OLED Fabricated on Cantilever
Lauren I. Rugani
Scanning near-field optical microscopy conventionally has been an optically pumped technique. Several attempts at creating electrically pumped microscale light sources have been limited because of the unfavorable properties of III-V materials and fabrication difficulties. However, a team of researchers from the University of Michigan in Ann Arbor has employed a series of fabrication techniques to produce such a light source that is based on molecular organic LEDs and is designed for potential use in scanning near-field optical microscopy.
Researchers fabricated a tiny OLED on the end of an atomic force microscope cantilever.
Three 2-μm-thick silicon scanning probe cantilevers were connected in parallel, each containing an identical organic LED (OLED) and sharing a common anode and cathode. The anode, comprising a 100-nm-thick layer of aluminum under a 13-nm-thick layer of nickel, was thermally evaporated onto the cantilever and topped by an electrically insulating, 800-nm-thick layer of vapor-deposited parylene-C. The researchers then milled the insulator with a focused gallium-ion beam at 0.76 nA to form the active region on the cantilever.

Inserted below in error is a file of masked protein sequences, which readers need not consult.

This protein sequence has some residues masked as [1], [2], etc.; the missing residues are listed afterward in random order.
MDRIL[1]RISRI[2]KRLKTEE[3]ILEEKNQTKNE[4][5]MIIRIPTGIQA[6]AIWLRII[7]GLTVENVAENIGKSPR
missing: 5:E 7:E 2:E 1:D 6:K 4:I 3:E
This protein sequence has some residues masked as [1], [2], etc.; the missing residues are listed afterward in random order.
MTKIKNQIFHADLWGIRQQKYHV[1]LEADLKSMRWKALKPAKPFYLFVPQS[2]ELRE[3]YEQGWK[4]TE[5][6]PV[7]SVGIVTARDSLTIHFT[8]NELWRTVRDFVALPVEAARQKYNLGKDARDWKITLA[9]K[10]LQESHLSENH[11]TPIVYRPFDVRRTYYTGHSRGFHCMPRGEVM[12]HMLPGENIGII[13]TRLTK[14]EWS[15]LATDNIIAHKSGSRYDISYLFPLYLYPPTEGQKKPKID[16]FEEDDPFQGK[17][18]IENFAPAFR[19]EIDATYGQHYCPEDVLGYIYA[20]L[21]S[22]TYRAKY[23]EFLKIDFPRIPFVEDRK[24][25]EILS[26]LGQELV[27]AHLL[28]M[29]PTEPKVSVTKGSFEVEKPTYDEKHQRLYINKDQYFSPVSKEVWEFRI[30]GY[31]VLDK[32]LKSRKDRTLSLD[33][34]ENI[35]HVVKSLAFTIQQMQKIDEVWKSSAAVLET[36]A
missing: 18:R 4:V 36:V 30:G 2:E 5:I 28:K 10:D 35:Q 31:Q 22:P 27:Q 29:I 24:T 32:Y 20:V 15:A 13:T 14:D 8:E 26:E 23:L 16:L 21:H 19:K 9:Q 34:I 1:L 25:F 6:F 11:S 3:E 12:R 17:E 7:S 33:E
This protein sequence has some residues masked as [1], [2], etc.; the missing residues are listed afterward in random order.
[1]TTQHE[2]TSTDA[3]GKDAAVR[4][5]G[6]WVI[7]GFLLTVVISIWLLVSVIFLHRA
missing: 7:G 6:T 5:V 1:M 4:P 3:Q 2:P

Through energy-dispersive x-ray detection, they could monitor the milling process and control the well depth, removing a circular patch of nickel a few microns in diameter. After depositing the active organic layers (110 nm total thickness) and a semitransparent metallic cathode, they formed a ring-shaped region for hole injection into the active organic layers.
The emission pattern — imaged using an upright microscope with a high-numerical-aperture objective and a sensitive CCD camera — was in the shape of a thin ring whose rim thickness was on the order of 1 μm in the far field.
The researchers analyzed the current-voltage properties of the ring-shaped OLEDs on the cantilevers with an Agilent parameter analyzer and found the leakage current to be very small.
They suggest that this fabrication technique can easily be applied to other cantilever substrates and that the device may be used in a variety of probing methods such as transferring excitons to a sample through a cathode. The apparatus could be used to study exciton dynamics in photovoltaic devices and potentially could be applied to techniques like scanning near-field optical microscopy.
Applied Physics Letters, Sept. 11, 2006, 111117.
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